It might not be a time machine, and it might not heal all wounds, but a project at Emory University is working to try and bring a little justice to victims of racially motivated crimes during a particularly ugly period of U.S. history.
The Georgia Civil Rights Cold Cases Project is, at the heart, “an examination of Georgia history and, by extension, Southern history, through the prism of racially motivated, unsolved and unpunished murders that took place in the Jim Crow era, the modern civil rights era,” from World War II through the late 1960s, said Hank Klibanoff, the James M. Cox junior professor of journalism at Emory. He’s one of many speakers on deck for this year’s Association of Alternative Newsmedia’s annual conference, scheduled for July 7-10 in Austin, Texas.
For the past five years, Klibanoff and other professors have been working with students from various majors and programs of study to help find information that could bring to justice perpetrators of these terrible crimes. Together, they uncover and analyze records from local, state and federal sources and organizations like the NAACP, in addition to family history documents in the hopes of finding enough information to bring about charges, should the perpetrators still be alive.
The project has its roots in an effort in the early 1990s by a Mississippi reporter who uncovered the names of people believed to have committed crimes during the civil rights movement but had either not been prosecuted or could be retried for their actions.
“It began with the goal, I’m sure, these various cold case projects, of finding living perpetrators and finally bringing them to justice,” Klibanoff said. “If we do that, in my class at Emory, if the students are able to locate a living perpetrator, we’d make that known, we would publish that and hope that law enforcement would take appropriate action.”
But that’s not necessarily the end goal, he explained. “What I’m trying to do is teach the historical context of what happened and we don’t need a living perpetrator to do that. While these kinds of projects began because they thought they could bring these old Klansmen to justice, I think it needs to be cast in such a way that it can be a teaching mechanism for years to come.”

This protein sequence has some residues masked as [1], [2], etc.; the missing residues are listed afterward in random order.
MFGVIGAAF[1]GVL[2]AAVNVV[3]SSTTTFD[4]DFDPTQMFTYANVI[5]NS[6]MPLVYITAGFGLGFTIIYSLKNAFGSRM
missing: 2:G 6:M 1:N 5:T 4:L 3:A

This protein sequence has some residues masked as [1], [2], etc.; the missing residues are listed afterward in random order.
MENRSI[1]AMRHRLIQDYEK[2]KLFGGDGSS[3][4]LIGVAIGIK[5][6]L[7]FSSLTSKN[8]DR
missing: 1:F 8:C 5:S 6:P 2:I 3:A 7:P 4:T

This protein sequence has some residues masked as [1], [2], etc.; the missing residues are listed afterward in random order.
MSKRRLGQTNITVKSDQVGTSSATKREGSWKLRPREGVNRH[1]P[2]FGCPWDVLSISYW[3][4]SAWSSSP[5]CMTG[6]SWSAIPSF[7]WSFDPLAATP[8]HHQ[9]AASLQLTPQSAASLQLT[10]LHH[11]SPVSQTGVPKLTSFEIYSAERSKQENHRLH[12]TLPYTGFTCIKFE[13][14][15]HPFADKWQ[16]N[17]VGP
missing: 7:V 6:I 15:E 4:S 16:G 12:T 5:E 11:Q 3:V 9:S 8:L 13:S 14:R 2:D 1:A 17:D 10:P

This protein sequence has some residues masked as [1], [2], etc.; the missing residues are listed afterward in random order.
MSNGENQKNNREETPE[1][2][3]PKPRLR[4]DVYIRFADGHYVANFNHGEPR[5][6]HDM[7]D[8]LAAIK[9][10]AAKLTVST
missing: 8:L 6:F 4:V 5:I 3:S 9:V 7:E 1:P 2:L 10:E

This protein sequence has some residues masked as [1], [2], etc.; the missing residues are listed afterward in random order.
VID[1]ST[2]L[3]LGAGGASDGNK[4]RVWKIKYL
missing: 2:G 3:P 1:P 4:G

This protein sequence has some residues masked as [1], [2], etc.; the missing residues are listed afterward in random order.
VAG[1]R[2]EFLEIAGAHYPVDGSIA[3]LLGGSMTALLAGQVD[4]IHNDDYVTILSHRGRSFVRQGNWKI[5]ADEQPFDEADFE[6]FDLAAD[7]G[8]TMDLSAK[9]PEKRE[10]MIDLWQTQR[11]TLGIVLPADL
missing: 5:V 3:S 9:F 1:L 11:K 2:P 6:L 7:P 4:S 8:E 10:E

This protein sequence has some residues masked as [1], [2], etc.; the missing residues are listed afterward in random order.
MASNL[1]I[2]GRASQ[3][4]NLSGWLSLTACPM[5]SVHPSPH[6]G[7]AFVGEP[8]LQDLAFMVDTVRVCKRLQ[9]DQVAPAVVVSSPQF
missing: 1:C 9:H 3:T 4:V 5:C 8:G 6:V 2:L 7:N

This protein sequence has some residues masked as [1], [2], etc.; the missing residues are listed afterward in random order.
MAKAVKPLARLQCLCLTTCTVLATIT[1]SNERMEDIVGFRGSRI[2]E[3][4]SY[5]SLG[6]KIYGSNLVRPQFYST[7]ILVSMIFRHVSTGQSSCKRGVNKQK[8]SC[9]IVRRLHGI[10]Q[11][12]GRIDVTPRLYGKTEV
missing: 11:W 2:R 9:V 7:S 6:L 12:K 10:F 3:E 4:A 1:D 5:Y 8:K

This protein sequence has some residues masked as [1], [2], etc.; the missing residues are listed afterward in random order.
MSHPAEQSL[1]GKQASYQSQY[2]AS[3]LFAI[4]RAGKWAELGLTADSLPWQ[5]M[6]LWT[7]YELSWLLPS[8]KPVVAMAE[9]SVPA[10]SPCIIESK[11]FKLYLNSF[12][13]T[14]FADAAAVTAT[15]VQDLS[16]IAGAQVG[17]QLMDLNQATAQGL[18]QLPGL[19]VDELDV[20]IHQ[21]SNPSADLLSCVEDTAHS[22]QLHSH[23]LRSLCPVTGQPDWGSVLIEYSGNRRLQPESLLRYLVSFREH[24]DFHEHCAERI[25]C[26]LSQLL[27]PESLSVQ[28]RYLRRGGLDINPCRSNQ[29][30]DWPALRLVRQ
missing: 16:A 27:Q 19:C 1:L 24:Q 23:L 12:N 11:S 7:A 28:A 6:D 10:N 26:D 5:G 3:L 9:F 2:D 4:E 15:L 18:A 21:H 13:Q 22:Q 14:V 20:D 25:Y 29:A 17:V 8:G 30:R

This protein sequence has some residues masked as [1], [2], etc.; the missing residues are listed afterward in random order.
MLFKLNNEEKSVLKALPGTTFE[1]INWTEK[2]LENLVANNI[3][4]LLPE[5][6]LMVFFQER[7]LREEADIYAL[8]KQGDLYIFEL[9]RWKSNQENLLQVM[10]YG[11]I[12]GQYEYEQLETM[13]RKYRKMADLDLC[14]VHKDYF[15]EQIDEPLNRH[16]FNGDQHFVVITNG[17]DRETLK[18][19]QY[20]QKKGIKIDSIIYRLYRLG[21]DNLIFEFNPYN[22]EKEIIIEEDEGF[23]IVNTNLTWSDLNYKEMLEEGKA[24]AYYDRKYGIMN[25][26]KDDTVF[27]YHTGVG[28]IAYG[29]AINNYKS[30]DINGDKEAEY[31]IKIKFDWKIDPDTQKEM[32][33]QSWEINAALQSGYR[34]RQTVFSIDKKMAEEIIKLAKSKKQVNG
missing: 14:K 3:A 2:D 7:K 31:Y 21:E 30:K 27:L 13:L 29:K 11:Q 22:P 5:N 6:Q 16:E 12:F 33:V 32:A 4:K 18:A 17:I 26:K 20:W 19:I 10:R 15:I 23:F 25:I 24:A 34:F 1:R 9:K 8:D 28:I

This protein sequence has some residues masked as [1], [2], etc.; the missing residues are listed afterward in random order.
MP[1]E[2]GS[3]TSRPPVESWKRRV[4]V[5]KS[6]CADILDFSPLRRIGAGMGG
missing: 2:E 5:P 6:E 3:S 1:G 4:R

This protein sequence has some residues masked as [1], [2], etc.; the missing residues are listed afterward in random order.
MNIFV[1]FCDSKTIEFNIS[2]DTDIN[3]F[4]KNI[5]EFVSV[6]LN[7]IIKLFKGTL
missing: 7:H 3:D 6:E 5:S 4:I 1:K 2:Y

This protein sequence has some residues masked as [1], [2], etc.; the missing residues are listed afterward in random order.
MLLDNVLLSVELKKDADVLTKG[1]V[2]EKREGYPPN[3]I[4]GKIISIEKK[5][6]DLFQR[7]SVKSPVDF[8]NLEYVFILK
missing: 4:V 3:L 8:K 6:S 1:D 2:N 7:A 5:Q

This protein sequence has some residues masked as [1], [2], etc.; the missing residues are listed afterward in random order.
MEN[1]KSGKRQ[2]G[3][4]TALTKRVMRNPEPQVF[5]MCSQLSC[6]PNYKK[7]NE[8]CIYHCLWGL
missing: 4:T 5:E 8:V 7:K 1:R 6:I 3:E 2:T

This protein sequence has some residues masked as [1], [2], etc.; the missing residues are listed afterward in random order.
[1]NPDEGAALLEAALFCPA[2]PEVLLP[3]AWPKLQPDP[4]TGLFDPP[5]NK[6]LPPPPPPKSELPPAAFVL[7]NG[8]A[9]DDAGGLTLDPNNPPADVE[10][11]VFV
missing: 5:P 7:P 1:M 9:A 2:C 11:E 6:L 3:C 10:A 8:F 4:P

There’s already been some success.
The family of Isaiah Nixon had been driven from their home shortly after he was shot and killed in his front yard because he dared to vote. When his family finally felt it was safe to come back and find his grave, they couldn’t. For 67 years it remained lost, until one of Klibanoff’s students found Nixon’s daughter and brought her to Emory from her home in Florida. Immediately, three students said they wanted to return to the town where Isaiah Nixon lived to search for him. After some negotiating, Klibanoff drove the students down and, after a short search, one of the students found the headstone. It was crudely carved and had been covered by leaves and branches, but it was there. The two men who killed Nixon? One was acquitted and the other never faced a trial.
“The students get totally involved in these cases,” Klibanoff said. “This is the course that they’ll put their work for other classes aside for. This seems to be the one that really gets their attention and holds it and draws out their passion.”
On this week’s It’s All Journalism podcast, producer Michael O’Connell talks to Hank Klibanoff, the James M. Cox junior professor of journalism at Emory University, about the Georgia Civil Rights Cold Cases Project. He discusses some of the tools students are using to investigate these decades old crimes. Klibanoff will be one of the keynote speakers at the Association of Alternative Newsmedia’s annual conference, scheduled for July 7-10 in Austin, Texas.